I remember it like it was yesterday — the morning of my 16th birthday! As I came down the stairs from my bedroom, my father grinned at me and said, "You're legal to drive now, son! Here are the keys to the family car. Have fun!"
It was weird at first, because I'd never driven a car, so I had to figure out how to start it. But once I did that and discovered that the "R" on that stick thing behind the steering wheel stood for "reverse," I backed out of our garage as fast as I could (scraping the fender, just a little) and hit the road. What a day it was! I picked up my friends and we drove all over town. I learned about stop signs and turn signals (Who knew!) and how to make the tires squeal and how to honk the horn at old ladies and all kinds of cool stuff. I did run over the neighbor's dog coming home (Sorry, Bucky!), but hey, how else are you going to learn?
- Governor Bill Lee
Okay, that was a lie. The truth is, I had to take a driver's education course when I turned 15 and a half. Then I could only take the car out with one of my parents for a few weeks after that. When they were finally convinced I wouldn't kill myself or anyone else, they gave me the keys to the family Bel Air for a night. I remember the rush of freedom and power I felt when I first got behind the wheel and headed out on my own. But I'd earned it.
That's how it is with a lot of things in life. You pay your dues. You take lessons. You learn. Especially when it comes to activities that can endanger lives. Like driving a car — or owning and shooting a gun. It's just common sense.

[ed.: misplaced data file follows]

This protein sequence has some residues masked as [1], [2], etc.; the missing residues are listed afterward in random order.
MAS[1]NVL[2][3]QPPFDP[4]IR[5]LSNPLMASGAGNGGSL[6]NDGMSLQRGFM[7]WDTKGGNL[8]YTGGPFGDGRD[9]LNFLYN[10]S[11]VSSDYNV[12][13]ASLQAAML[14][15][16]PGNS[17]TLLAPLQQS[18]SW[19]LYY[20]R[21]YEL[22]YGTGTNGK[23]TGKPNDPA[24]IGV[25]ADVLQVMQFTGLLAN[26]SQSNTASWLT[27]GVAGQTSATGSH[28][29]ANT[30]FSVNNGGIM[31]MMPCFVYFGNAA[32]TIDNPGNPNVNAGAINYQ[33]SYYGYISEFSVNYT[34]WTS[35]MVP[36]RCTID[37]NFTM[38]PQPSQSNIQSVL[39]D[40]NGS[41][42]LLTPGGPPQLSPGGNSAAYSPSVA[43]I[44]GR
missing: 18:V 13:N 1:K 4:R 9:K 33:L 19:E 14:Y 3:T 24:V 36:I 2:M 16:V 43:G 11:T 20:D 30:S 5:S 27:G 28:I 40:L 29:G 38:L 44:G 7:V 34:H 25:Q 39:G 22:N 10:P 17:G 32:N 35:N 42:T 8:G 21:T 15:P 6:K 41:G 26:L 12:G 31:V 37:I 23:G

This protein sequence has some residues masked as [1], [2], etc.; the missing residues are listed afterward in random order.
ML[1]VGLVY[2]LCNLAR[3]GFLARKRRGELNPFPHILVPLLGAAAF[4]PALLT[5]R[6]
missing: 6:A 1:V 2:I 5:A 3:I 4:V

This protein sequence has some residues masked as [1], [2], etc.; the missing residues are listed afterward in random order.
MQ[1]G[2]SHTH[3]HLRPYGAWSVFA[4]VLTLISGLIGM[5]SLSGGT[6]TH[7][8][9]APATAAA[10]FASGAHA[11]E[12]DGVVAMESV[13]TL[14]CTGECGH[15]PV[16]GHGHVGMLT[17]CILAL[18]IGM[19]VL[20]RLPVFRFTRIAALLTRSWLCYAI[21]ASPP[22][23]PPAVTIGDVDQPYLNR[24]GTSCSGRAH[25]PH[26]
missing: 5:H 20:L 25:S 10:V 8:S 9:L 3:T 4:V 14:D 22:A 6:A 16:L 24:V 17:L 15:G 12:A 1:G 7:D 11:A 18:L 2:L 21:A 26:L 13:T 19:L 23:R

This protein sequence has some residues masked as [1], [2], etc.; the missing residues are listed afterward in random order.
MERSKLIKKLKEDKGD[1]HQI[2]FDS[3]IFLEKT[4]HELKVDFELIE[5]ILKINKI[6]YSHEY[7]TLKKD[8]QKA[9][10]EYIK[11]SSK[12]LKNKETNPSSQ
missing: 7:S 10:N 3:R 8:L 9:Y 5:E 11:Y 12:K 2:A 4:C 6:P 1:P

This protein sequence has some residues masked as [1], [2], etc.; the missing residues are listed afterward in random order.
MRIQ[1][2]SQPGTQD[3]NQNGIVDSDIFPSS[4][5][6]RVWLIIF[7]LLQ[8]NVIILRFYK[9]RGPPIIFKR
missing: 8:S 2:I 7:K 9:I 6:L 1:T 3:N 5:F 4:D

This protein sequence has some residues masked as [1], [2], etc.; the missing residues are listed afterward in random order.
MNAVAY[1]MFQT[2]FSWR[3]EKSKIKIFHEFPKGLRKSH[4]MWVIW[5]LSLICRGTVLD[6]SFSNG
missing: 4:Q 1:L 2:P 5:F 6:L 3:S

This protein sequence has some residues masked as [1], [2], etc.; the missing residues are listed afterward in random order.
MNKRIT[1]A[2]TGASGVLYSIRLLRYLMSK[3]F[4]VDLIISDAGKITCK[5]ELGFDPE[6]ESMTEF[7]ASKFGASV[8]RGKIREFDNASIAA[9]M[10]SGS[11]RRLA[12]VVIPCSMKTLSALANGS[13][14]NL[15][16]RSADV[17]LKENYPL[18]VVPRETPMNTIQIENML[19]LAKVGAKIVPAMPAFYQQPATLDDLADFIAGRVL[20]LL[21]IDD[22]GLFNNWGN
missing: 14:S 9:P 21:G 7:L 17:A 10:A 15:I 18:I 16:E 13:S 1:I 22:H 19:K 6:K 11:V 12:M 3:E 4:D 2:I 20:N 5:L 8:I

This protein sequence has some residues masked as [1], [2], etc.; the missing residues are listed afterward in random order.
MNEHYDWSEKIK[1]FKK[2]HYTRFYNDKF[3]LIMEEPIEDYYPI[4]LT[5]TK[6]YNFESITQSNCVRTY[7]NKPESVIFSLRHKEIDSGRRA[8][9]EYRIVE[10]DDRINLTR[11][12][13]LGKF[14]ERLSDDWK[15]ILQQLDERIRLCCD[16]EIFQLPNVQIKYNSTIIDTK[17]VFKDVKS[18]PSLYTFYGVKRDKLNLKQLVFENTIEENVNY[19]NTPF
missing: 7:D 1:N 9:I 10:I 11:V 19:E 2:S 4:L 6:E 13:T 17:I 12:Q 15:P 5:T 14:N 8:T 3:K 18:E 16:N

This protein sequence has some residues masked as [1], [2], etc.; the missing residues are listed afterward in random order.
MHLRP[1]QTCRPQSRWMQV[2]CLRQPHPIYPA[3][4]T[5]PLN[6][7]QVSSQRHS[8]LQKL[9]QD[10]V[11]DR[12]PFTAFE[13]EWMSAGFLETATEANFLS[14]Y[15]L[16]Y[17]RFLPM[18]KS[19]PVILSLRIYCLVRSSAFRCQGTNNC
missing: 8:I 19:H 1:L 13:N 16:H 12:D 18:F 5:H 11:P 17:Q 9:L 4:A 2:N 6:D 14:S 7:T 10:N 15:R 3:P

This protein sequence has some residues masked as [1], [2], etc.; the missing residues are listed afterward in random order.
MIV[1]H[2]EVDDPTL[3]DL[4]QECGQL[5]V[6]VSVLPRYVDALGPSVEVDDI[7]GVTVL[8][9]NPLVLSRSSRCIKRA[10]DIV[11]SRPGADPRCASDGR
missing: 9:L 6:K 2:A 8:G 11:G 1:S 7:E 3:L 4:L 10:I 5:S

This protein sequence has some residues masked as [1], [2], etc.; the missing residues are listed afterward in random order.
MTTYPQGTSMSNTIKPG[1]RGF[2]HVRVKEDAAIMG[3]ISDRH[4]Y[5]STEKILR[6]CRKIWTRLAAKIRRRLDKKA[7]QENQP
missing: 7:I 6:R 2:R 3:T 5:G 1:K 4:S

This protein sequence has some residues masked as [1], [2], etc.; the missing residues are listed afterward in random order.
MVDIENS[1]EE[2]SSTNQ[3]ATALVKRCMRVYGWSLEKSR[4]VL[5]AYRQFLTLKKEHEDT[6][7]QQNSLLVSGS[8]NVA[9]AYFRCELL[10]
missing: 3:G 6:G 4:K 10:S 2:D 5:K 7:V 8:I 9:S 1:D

The state of Tennessee has traditionally had pretty loose gun laws, but on January 1st a new "enhanced handgun permit" came into effect. It allows you to carry a concealed weapon if you pay $65 for a permit and take a 90-minute training course, available at an internet near you. Not very reassuring. But, unbelievably, even that law is now perceived as too restrictive.
Governor Bill Lee and his GOP posse in the General Assembly have decided we don't need no stinking training or permits to carry around a gun. They think Tennesseans should be able to just go get themselves a firearm and strap it on, partner. You can carry it around on your hip or conceal it in your jacket. Doesn't really matter. The important thing is that we have lots more guns among us, so we'll be, er, safer. It's called "Constitutional carry," and it's very likely going to become law.
It makes no sense. In fact, letting anyone over 21 carry a gun in public without restrictions or training goes against one of the core dictates (fantasies) of the NRA/gun fetishist doctrine: the idea of a "good guy with a gun" who will save you if a "bad guy with a gun" starts shooting. When the new law goes into effect, you'll have no idea if that armed dude sitting next to you in Huey's is a licensed, trained firearm carrier (good guy!) or a meth addict who just bought a gun at a pawn shop and might drop it on the floor and put a bullet in your kid (bad guy!). All you'll really know is that he has a tiny penis and is terrified of being in public without having visible evidence that he can shoot you.
Seriously, who really believes this crap, anymore? More than 90 percent of Tennesseans think gun ownership should come with a permit, a background check, and at least some sort of requisite training. Law enforcement agencies are opposed to unrestricted carry, as are most major business organizations and corporations located in the state, as are many gun shop owners and most shooting instructors.
So let's review, shall we? Those opposed to Constitutional carry: the great majority of Tennessee citizens, most law enforcement agencies, gun safety instructors, and most of the business community.
Those in favor: gun manufacturers, the NRA and other gun lobbyists, Republican lawmakers, and Governor Bill Lee. Any questions about who they're working for?
I grew up in rural Missouri. I have shot and owned guns most of my life. I think Americans should have the right to own a firearm. But if you feel the need to carry a gun around in public, the public has the right to demand that you undergo at least some minimal amount of safety instruction and licensing. Allowing anyone who can afford to buy (or steal) a handgun to carry it around in public is stupid and dangerous. But "stupid and dangerous" seems to be the state motto these days.